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    Emergency & Urgent Care

    Is this an Emergency?

    In an emergency, seconds count. If you are alarmed by unusually severe symptoms, seek immediate care. Please call 911 if you feel your condition is life threatening. If a poison is involved, please call Grand Rapids Poison Control Center at (800) 222-1222.

    When to go to the Emergency Room When to go to Urgent Care
  • Hospital ER

    Emergency Room Hours:
    24 hours a day, 7 days a week

    • Directions to the ER



      (616) 252-7200

      ER map
  • Urgent Care

    Urgent Care Hours:
    Open 9 am - 9 pm, 7 days a week

    • Directions to Urgent Care

      4055 CASCADE RD SE


      (616) 252-4010

      Urgent Care map
  • Sleep Apnea

    Sleep apnea is when a person has breathing interruptions, where they stop breathing, in their sleep.

    These interruptions can happen hundreds of times a night, and sometimes last for a minute or longer. The most common form, obstructive sleep apnea (OSA), is where the soft tissue at the back of the throat closes, blocking your airway.

    Although not always a result of sleep apnea, a notable warning sign is snoring (especially snoring interspersed with gasps or lack of breathing). It can be an indicator of a more serious medical condition that requires treatment to prevent future health problems. Be sure to let your doctor know if you experience snoring.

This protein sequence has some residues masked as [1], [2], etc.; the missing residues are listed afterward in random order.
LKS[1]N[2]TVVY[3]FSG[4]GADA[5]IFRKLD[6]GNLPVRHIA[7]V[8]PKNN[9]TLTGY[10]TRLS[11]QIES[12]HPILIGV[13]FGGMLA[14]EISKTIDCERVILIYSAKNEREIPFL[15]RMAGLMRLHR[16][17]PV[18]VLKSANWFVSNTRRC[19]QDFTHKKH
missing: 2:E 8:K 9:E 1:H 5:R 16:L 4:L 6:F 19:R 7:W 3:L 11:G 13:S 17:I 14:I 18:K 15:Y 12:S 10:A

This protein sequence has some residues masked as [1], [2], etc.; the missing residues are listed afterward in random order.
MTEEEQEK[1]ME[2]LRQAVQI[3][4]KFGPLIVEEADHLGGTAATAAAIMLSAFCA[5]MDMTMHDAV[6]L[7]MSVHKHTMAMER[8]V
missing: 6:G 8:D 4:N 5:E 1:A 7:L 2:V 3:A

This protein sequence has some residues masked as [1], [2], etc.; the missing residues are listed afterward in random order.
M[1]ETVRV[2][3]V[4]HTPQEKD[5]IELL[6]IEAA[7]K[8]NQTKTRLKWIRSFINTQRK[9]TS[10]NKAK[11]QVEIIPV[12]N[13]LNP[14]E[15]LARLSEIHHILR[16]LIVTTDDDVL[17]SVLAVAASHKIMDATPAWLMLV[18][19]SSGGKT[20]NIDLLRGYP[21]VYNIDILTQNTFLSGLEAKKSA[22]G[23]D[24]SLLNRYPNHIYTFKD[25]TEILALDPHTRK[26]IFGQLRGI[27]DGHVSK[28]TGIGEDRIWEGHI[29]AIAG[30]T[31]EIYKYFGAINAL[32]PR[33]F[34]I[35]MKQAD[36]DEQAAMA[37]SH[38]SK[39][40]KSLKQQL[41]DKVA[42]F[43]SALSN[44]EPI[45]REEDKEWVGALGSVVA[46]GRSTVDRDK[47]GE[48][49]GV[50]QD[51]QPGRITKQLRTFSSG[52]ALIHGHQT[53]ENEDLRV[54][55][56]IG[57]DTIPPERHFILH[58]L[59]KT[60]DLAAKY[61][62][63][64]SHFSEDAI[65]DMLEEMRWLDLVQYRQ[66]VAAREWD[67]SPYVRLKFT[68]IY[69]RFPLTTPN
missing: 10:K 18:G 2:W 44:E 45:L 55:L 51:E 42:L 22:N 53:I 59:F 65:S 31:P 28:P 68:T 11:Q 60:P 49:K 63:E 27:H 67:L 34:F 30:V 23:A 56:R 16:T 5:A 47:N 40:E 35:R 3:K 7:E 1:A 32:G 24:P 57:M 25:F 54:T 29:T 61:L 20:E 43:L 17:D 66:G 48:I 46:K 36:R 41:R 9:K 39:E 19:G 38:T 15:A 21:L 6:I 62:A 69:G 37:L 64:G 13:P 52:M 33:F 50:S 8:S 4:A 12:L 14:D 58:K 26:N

The team at Metro Health Ear, Nose, and Throat is well-qualified to treat sleep apnea or heavy snoring and there are several treatment options available.

    • Uvulopalatopharyngoplasty (UPPP) – is a surgical procedure that treats OSA by tightening the tissue in the throat and palate to expand the passageways
    • Thermal Ablation Palatoplasty (TAP) – is a variety of procedures used to treat snoring and sleep apnea. Some include laser treatment to remove the obstruction, while radio frequency ablation is used to shrink the excess tissue
    • Genioglossus and Hyoid Advancement – this procedure opens up the lower throat and pulls the tongue muscles forward
    • Continuous Positive Airway Pressure (CPAP) – the patient wears a pressurized mask over his or her nose while he or she sleeps. The mask pumps air through the airway to keep it open
    • Septoplasty and Turbinate Surgery – reduce resistance to air flow through the nose